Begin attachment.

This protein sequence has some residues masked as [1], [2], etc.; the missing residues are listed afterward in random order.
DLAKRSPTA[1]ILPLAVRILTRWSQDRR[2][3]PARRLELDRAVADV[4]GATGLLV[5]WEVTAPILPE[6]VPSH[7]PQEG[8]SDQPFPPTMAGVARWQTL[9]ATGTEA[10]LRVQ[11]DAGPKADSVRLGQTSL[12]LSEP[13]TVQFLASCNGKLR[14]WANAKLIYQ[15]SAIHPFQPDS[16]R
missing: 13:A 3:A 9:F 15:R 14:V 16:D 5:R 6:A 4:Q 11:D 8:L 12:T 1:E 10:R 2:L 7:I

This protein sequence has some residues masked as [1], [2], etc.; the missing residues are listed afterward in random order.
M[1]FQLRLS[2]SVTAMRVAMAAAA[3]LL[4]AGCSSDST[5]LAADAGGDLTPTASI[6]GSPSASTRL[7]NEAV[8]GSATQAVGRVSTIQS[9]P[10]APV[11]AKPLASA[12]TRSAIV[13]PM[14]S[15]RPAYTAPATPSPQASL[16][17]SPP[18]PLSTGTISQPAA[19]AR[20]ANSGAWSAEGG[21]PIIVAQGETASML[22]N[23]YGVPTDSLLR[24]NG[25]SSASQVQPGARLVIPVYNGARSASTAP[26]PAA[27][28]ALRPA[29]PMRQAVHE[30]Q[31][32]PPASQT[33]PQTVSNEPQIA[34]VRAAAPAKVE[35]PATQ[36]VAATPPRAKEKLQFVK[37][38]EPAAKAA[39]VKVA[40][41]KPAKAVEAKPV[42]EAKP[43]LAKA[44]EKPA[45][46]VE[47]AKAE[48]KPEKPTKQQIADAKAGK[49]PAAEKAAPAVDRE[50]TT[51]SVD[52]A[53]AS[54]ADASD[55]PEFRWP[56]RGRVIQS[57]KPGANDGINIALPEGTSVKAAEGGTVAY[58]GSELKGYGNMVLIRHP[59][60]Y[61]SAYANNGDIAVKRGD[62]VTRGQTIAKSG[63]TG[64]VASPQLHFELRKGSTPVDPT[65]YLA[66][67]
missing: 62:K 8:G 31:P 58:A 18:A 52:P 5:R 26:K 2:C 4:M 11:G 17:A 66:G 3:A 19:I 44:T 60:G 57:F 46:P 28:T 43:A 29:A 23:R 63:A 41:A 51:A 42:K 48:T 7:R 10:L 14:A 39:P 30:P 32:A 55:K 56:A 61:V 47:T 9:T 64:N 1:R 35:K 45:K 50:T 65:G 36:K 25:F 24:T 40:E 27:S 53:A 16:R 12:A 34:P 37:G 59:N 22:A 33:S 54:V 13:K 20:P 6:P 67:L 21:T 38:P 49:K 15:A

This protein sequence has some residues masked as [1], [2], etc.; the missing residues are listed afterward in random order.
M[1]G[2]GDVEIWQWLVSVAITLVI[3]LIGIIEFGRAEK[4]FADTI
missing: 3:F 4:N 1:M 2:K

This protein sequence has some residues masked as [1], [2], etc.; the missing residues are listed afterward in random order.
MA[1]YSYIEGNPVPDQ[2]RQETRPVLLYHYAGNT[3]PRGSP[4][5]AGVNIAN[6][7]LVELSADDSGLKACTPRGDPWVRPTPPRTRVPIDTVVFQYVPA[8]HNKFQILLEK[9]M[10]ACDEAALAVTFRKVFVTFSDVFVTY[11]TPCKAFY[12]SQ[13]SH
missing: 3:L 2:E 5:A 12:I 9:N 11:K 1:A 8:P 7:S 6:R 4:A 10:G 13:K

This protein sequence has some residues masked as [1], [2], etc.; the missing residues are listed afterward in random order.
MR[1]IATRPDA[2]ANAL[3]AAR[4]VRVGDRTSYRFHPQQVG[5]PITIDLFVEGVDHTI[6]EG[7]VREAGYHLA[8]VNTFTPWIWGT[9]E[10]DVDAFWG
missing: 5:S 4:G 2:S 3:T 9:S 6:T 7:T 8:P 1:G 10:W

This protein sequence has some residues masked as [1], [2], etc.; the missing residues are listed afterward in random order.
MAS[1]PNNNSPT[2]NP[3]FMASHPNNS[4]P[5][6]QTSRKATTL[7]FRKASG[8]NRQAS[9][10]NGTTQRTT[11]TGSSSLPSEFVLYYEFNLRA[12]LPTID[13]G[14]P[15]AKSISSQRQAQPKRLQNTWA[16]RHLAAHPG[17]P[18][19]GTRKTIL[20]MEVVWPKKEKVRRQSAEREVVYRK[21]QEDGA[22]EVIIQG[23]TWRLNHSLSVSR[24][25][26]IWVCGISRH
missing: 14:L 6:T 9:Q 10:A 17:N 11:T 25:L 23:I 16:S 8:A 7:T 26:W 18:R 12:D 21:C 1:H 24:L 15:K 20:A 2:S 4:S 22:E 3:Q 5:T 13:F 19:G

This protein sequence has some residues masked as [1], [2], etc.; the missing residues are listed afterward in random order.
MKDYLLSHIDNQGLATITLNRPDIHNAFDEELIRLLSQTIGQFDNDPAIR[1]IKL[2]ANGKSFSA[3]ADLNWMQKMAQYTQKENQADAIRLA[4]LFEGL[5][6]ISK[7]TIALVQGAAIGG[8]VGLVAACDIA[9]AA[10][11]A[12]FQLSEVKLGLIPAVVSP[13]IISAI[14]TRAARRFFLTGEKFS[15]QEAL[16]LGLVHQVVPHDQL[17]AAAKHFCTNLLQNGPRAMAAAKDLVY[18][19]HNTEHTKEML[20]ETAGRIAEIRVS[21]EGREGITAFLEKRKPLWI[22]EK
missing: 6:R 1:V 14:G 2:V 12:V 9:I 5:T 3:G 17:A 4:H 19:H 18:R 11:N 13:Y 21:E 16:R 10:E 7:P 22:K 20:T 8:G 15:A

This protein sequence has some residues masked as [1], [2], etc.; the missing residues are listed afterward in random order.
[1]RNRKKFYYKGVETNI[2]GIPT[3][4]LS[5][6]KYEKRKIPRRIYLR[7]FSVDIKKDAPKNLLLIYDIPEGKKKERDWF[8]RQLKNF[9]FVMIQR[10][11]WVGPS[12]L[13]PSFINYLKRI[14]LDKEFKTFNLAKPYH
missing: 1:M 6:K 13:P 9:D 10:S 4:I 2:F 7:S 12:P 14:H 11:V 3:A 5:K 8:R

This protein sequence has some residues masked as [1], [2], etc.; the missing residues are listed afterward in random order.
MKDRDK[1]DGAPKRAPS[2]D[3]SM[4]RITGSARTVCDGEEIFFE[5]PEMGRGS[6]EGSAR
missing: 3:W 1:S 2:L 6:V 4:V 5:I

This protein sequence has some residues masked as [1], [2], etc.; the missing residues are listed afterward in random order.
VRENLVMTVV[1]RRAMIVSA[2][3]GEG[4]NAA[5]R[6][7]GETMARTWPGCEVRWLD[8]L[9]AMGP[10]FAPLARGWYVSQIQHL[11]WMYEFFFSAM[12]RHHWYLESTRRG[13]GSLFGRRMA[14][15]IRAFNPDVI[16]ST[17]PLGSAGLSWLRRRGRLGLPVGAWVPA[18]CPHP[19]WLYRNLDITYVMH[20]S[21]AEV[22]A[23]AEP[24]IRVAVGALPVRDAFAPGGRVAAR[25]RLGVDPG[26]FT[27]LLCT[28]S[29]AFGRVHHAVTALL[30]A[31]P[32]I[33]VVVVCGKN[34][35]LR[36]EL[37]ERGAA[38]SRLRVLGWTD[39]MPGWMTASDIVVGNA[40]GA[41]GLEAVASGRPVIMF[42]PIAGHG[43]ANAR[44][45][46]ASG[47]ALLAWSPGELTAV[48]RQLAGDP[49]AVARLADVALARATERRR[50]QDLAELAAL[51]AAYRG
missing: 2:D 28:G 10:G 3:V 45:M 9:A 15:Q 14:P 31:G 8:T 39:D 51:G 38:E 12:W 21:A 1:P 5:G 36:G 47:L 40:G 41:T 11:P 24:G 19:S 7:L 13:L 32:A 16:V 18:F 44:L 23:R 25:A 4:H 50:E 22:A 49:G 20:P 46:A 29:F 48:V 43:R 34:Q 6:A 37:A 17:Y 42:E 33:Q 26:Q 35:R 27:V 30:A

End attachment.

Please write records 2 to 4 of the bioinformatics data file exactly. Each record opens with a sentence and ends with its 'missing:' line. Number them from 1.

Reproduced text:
This protein sequence has some residues masked as [1], [2], etc.; the missing residues are listed afterward in random order.
M[1]FQLRLS[2]SVTAMRVAMAAAA[3]LL[4]AGCSSDST[5]LAADAGGDLTPTASI[6]GSPSASTRL[7]NEAV[8]GSATQAVGRVSTIQS[9]P[10]APV[11]AKPLASA[12]TRSAIV[13]PM[14]S[15]RPAYTAPATPSPQASL[16][17]SPP[18]PLSTGTISQPAA[19]AR[20]ANSGAWSAEGG[21]PIIVAQGETASML[22]N[23]YGVPTDSLLR[24]NG[25]SSASQVQPGARLVIPVYNGARSASTAP[26]PAA[27][28]ALRPA[29]PMRQAVHE[30]Q[31][32]PPASQT[33]PQTVSNEPQIA[34]VRAAAPAKVE[35]PATQ[36]VAATPPRAKEKLQFVK[37][38]EPAAKAA[39]VKVA[40][41]KPAKAVEAKPV[42]EAKP[43]LAKA[44]EKPA[45][46]VE[47]AKAE[48]KPEKPTKQQIADAKAGK[49]PAAEKAAPAVDRE[50]TT[51]SVD[52]A[53]AS[54]ADASD[55]PEFRWP[56]RGRVIQS[57]KPGANDGINIALPEGTSVKAAEGGTVAY[58]GSELKGYGNMVLIRHP[59][60]Y[61]SAYANNGDIAVKRGD[62]VTRGQTIAKSG[63]TG[64]VASPQLHFELRKGSTPVDPT[65]YLA[66][67]
missing: 62:K 8:G 31:P 58:A 18:A 52:P 5:R 26:K 2:C 4:M 11:G 17:A 66:G 3:A 19:I 44:T 60:G 57:F 46:P 28:T 43:A 29:A 23:R 63:A 41:A 51:A 42:K 48:T 7:R 10:L 14:A 39:P 30:P 32:A 55:K 56:A 61:V 47:T 9:T 64:N 1:R 35:K 45:K 50:T 65:G 36:K 25:F 24:T 40:E 27:S 53:A 16:R 12:A 34:P 37:G 59:N 22:A 33:S 54:V 13:K 20:P 6:P 67:L 21:T 38:P 49:K 15:A

This protein sequence has some residues masked as [1], [2], etc.; the missing residues are listed afterward in random order.
M[1]G[2]GDVEIWQWLVSVAITLVI[3]LIGIIEFGRAEK[4]FADTI
missing: 3:F 4:N 1:M 2:K

This protein sequence has some residues masked as [1], [2], etc.; the missing residues are listed afterward in random order.
MA[1]YSYIEGNPVPDQ[2]RQETRPVLLYHYAGNT[3]PRGSP[4][5]AGVNIAN[6][7]LVELSADDSGLKACTPRGDPWVRPTPPRTRVPIDTVVFQYVPA[8]HNKFQILLEK[9]M[10]ACDEAALAVTFRKVFVTFSDVFVTY[11]TPCKAFY[12]SQ[13]SH
missing: 3:L 2:E 5:A 12:I 9:N 11:K 1:A 8:P 7:S 6:R 4:A 10:G 13:K